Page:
Dr. Chelsea Cook

Dr. Chelsea Cook
Dr. Chelsea CookMarquette University

Wehr Life Sciences

MilwaukeeWI53201United States of America
(414) 288-4105Cook Research Team Website

Assistant Professor

Social Behavior, Neurobiology, Behavioral Genetics


B.S., 2009, SUNY Cortland, Cortland, NY

Ph.D., 2016, University of Colorado, Boulder

Post-doctoral Fellow, 2016-2020, Arizona State University, Tempe, AZ

Research Interests

The Cook lab takes a holistic approach to understand social behavior. We aim to explain why and how collective behavior occurs at every level; from the collective, to individual behavior, to the physiology and genetics of the individual. Ecological context is critical for understanding social behaviors, so we also explore the environmental conditions that elicit many social behaviors, such as the need for food or a change in temperature.

General research framework in the Cook Lab

Figure 1: General research framework in the Cook Lab.


Honey bees are an excellent model system to explore questions about collective behavior. Honey bees perform many collective behaviors, including foraging and thermoregulation. Individual honey bees are incredibly smart and can be trained just like dogs! The mechanisms of behavior are well defined in honey bees, and the genome is well mapped. Finally, honey bee colonies exist in many different environments, which allows for us to understand the ecological importance of collective behaviors, and how information may be communicated as environmental conditions shift. Right now, we are focused on two main research areas:

A photo of honey bees fanning at the entrance of the colony. They perform this behavior to cool their colony down. Photo by Alex Wild.

Figure 2: A photo of honey bees fanning at the entrance of the colony. They perform this behavior to cool their colony down. Photo by Alex Wild.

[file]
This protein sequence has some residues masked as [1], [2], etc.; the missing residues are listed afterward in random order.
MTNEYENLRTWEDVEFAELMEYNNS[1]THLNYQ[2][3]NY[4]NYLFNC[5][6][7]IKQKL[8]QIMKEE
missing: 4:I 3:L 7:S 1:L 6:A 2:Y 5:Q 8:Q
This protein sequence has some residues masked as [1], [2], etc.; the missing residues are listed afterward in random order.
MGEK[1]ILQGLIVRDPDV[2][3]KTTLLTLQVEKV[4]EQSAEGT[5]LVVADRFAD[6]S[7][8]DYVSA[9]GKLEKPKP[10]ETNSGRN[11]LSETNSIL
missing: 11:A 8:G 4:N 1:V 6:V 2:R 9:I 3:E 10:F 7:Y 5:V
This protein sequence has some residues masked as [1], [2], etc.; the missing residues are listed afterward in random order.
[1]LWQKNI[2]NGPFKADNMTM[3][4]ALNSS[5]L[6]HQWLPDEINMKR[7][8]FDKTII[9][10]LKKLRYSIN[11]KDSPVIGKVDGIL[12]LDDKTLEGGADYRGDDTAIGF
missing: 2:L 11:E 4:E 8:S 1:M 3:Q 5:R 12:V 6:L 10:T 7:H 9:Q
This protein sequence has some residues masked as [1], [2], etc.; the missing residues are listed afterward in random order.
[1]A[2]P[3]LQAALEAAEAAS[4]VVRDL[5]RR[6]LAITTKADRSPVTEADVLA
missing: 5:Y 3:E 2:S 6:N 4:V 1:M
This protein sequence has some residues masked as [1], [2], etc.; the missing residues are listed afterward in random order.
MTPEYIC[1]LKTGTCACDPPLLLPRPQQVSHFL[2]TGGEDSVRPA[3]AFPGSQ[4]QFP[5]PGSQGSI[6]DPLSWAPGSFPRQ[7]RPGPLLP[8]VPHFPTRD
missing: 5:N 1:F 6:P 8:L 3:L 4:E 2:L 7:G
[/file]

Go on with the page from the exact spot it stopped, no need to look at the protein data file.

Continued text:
Honey Bee Thermoregulation: Honey bees strictly regulate the temperature of their colony. When it is cold, honey bees shiver to keep developing brood and the queen warm. When it is hot, honey bees and circulate cool air into the colony by fanning. Fanning is performed by a relatively small task group (3-50 bees) but is critical behavior for the survival of the colony, as overheated larvae can die. When bees are in larger groups, they are more likely to fan, and fan at lower temperatures, compared to when bees are in small groups or in isolation. A major question that we aim to answer is what information are bees using and communicating to know when to fan?


Social Isolation: From egg to death, honey bees constantly interact with other bees. Anecdotal evidence shows that when bees are isolated for too long, even with all the food and water they need, they will die. Research in our lab will focus on exploring the physiology and behavioral implications of social isolation.


The Cook lab commits to developing an inclusive and supportive space to do the best science we can.

Professional Affiliations

Animal Behavior Society

International Union for the Study of Social Insects

Entomological Society of America

Selected Publications

Cook, C.N., Lemanski, N., Mosqueiro, T., Gadau, J., Ozturk, C., Pinter-Wollman, N. B.H. Smith. Heritable Learning Phenotypes Drive Collective Cognition. Accepted at Proceedings of the National Academy of Sciences.

Sezen, E*., E. Dereszkiewicz*, A. Hozan*, M. Bennett, C. Ozturk, B.H. Smith, C.N. Cook. Heritable cognitive phenotypes and reward pathway influence appetitive learning in honey bees. In Review: Annals of the Entomological Society of America.

Lemanski, N., Cook, C.N., Gadau, J., Ozturk, C., Smith, B.H., N. Pinter-Wollman. The effect of individual learning on collective foraging behavior in honey bees in differently structured landscapes. In Review. On BioRxiv: https://www.biorxiv.org/content/10.1101/817270v1

Smith, B.H. & C.N. Cook. 2020. Experimental Psychology Meets Behavioral Ecology: What Laboratory Studies of Learning Polymorphisms Mean for Learning Under Natural Conditions, and Vice Versa. Journal of Neurogenetics. 34: 178-183. https://www.tandfonline.com/doi/full/10.1080/01677063.2020.1718674

Lemanski, N., Cook, C.N., Gadau, J., Ozturk, C., Smith, B.H., N. Pinter-Wollman. 2019. A multiscale review of behavioral variation in collective foraging behavior in honey bees. Insects. 10(11), 370.


*Undergraduate Author


Current Funding
USDA Phase II Small Business Innovation Research (SBIR) Grant (2018-2020)

Previous Funding
USDA Phase I Small Business Innovation Research (SBIR) Grant (2017)

NIH Ruth L. Kirschstein NRSA Postdoctoral Fellowship (2018-2019)


Justine Nguyen (Ph.D. student)

Dr. Cook is currently accepting new Ph.D. students into her lab

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Department of Biological Sciences

Wehr Life Sciences, 109
1428 W. Clybourn St.
Milwaukee, WI 53233

(414) 288-7355

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